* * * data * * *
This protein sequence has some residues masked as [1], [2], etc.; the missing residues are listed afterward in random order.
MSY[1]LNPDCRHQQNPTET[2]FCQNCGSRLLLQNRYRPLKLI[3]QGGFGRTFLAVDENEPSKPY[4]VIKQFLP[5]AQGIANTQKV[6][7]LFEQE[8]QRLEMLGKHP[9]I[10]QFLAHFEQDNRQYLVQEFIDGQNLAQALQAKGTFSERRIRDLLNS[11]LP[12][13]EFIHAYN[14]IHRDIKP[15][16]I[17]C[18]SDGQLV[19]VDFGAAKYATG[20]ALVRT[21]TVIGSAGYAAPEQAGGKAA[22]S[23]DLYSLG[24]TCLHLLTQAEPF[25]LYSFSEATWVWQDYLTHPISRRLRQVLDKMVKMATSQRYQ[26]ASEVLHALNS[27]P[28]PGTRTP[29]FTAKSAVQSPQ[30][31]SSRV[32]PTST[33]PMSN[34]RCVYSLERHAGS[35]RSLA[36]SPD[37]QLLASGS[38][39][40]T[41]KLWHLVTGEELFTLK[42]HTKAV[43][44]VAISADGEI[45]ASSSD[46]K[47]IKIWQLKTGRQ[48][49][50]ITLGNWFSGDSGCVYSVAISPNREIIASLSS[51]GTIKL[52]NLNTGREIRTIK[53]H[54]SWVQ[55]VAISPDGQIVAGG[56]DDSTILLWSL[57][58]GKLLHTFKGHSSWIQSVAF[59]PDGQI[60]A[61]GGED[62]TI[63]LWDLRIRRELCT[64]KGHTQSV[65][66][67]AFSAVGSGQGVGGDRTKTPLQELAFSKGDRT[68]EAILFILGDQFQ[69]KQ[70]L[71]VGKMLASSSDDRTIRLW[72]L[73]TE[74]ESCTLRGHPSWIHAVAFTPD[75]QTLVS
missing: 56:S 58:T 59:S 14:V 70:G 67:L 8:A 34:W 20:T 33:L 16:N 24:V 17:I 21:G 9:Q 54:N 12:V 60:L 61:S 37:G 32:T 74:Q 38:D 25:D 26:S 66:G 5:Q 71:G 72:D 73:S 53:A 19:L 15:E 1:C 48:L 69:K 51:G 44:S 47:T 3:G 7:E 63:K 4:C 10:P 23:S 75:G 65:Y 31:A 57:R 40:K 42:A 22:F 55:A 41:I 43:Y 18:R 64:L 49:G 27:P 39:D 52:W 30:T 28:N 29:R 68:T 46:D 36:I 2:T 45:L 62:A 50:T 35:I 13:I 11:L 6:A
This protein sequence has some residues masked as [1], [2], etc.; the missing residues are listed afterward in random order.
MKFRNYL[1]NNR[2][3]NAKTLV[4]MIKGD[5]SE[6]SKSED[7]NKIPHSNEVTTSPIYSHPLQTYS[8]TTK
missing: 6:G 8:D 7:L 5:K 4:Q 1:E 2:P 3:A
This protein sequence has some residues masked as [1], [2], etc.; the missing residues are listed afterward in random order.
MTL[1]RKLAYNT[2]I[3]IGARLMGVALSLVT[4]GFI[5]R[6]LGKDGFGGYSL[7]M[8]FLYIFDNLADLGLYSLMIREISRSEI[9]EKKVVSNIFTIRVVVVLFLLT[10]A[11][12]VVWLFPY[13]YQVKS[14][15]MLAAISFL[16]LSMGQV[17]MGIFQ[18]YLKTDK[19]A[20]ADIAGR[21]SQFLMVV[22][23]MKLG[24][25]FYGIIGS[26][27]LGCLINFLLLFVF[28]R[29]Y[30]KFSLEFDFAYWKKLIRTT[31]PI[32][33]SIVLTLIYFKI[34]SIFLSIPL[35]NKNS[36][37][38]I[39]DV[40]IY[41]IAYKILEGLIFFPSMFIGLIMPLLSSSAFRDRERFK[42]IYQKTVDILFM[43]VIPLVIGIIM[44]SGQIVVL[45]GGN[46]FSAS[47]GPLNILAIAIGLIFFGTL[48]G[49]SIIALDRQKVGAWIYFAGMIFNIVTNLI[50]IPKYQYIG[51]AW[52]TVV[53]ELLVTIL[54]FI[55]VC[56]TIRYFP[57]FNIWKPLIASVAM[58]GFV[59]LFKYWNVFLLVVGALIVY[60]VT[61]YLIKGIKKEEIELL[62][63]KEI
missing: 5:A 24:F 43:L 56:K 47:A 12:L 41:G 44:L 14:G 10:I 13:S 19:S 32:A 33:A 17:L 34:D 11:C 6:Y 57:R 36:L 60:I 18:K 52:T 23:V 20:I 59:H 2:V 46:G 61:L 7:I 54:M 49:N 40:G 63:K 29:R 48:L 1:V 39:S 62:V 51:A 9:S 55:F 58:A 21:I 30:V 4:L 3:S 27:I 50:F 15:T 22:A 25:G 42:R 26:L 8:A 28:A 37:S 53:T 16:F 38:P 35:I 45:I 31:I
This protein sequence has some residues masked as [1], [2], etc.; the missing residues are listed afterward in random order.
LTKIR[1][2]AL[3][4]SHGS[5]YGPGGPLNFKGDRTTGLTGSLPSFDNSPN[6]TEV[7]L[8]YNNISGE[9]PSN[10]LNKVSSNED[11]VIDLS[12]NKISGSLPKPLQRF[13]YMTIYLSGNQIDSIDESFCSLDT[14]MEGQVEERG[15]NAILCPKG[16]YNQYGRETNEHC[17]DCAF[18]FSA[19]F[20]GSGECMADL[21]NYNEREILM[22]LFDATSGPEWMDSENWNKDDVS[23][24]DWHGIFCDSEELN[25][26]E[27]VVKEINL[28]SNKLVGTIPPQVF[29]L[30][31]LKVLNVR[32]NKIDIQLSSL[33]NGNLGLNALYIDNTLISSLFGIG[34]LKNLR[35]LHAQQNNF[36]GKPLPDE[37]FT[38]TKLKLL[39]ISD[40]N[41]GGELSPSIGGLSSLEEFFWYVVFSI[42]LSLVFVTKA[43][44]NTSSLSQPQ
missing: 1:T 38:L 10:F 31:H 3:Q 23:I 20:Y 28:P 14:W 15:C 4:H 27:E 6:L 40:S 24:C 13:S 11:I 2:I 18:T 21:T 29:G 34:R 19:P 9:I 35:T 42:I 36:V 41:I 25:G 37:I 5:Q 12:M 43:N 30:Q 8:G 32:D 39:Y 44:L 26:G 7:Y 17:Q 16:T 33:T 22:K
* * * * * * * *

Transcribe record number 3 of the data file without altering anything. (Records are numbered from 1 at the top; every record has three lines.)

This protein sequence has some residues masked as [1], [2], etc.; the missing residues are listed afterward in random order.
MTL[1]RKLAYNT[2]I[3]IGARLMGVALSLVT[4]GFI[5]R[6]LGKDGFGGYSL[7]M[8]FLYIFDNLADLGLYSLMIREISRSEI[9]EKKVVSNIFTIRVVVVLFLLT[10]A[11][12]VVWLFPY[13]YQVKS[14][15]MLAAISFL[16]LSMGQV[17]MGIFQ[18]YLKTDK[19]A[20]ADIAGR[21]SQFLMVV[22][23]MKLG[24][25]FYGIIGS[26][27]LGCLINFLLLFVF[28]R[29]Y[30]KFSLEFDFAYWKKLIRTT[31]PI[32][33]SIVLTLIYFKI[34]SIFLSIPL[35]NKNS[36][37][38]I[39]DV[40]IY[41]IAYKILEGLIFFPSMFIGLIMPLLSSSAFRDRERFK[42]IYQKTVDILFM[43]VIPLVIGIIM[44]SGQIVVL[45]GGN[46]FSAS[47]GPLNILAIAIGLIFFGTL[48]G[49]SIIALDRQKVGAWIYFAGMIFNIVTNLI[50]IPKYQYIG[51]AW[52]TVV[53]ELLVTIL[54]FI[55]VC[56]TIRYFP[57]FNIWKPLIASVAM[58]GFV[59]LFKYWNVFLLVVGALIVY[60]VT[61]YLIKGIKKEEIELL[62][63]KEI
missing: 5:A 24:F 43:L 56:K 47:A 12:L 41:G 44:L 14:G 10:I 13:S 19:S 32:A 33:A 17:L 34:D 11:C 6:Y 57:R 36:L 60:I 18:K 52:T 23:V 20:I 59:H 2:V 46:G 61:L 7:I 54:M 49:N 40:G 63:K 29:R 48:L 1:V 39:S 62:V 51:A 9:S 55:F 58:A 21:I 30:V 4:L 3:S 27:I 50:F 15:T 22:A 25:G 42:R 26:L 8:A 28:A 37:S 53:T 16:F 38:P 35:I 45:I 31:I